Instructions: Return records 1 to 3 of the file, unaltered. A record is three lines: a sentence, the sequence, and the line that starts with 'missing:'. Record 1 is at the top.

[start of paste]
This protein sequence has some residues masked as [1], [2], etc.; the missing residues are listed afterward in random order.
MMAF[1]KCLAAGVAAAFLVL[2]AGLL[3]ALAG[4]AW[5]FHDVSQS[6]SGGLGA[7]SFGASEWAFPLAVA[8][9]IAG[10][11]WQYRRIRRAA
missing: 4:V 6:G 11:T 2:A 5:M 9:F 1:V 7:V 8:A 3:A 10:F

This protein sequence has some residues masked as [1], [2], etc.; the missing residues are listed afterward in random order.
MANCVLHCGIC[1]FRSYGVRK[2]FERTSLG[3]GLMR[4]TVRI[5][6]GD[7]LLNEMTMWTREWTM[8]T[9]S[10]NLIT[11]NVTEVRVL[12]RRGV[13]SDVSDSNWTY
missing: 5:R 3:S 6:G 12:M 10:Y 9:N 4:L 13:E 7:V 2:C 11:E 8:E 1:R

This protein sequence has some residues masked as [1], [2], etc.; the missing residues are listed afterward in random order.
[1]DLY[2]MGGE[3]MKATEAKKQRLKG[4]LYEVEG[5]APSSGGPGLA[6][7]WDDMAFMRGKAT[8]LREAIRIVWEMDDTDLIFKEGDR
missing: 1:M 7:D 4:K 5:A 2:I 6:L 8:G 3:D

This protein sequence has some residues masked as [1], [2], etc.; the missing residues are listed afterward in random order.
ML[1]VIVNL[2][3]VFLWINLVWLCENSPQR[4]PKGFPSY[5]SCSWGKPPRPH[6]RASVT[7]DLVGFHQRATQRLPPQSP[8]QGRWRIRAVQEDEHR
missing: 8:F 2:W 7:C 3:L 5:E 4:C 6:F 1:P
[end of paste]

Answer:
This protein sequence has some residues masked as [1], [2], etc.; the missing residues are listed afterward in random order.
MMAF[1]KCLAAGVAAAFLVL[2]AGLL[3]ALAG[4]AW[5]FHDVSQS[6]SGGLGA[7]SFGASEWAFPLAVA[8][9]IAG[10][11]WQYRRIRRAA
missing: 4:V 6:G 11:T 2:A 5:M 9:F 1:V 7:V 8:A 3:A 10:F

This protein sequence has some residues masked as [1], [2], etc.; the missing residues are listed afterward in random order.
MANCVLHCGIC[1]FRSYGVRK[2]FERTSLG[3]GLMR[4]TVRI[5][6]GD[7]LLNEMTMWTREWTM[8]T[9]S[10]NLIT[11]NVTEVRVL[12]RRGV[13]SDVSDSNWTY
missing: 5:R 3:S 6:G 12:M 10:Y 9:N 4:L 13:E 7:V 2:C 11:E 8:E 1:R

This protein sequence has some residues masked as [1], [2], etc.; the missing residues are listed afterward in random order.
[1]DLY[2]MGGE[3]MKATEAKKQRLKG[4]LYEVEG[5]APSSGGPGLA[6][7]WDDMAFMRGKAT[8]LREAIRIVWEMDDTDLIFKEGDR
missing: 1:M 7:D 4:K 5:A 2:I 6:L 8:G 3:D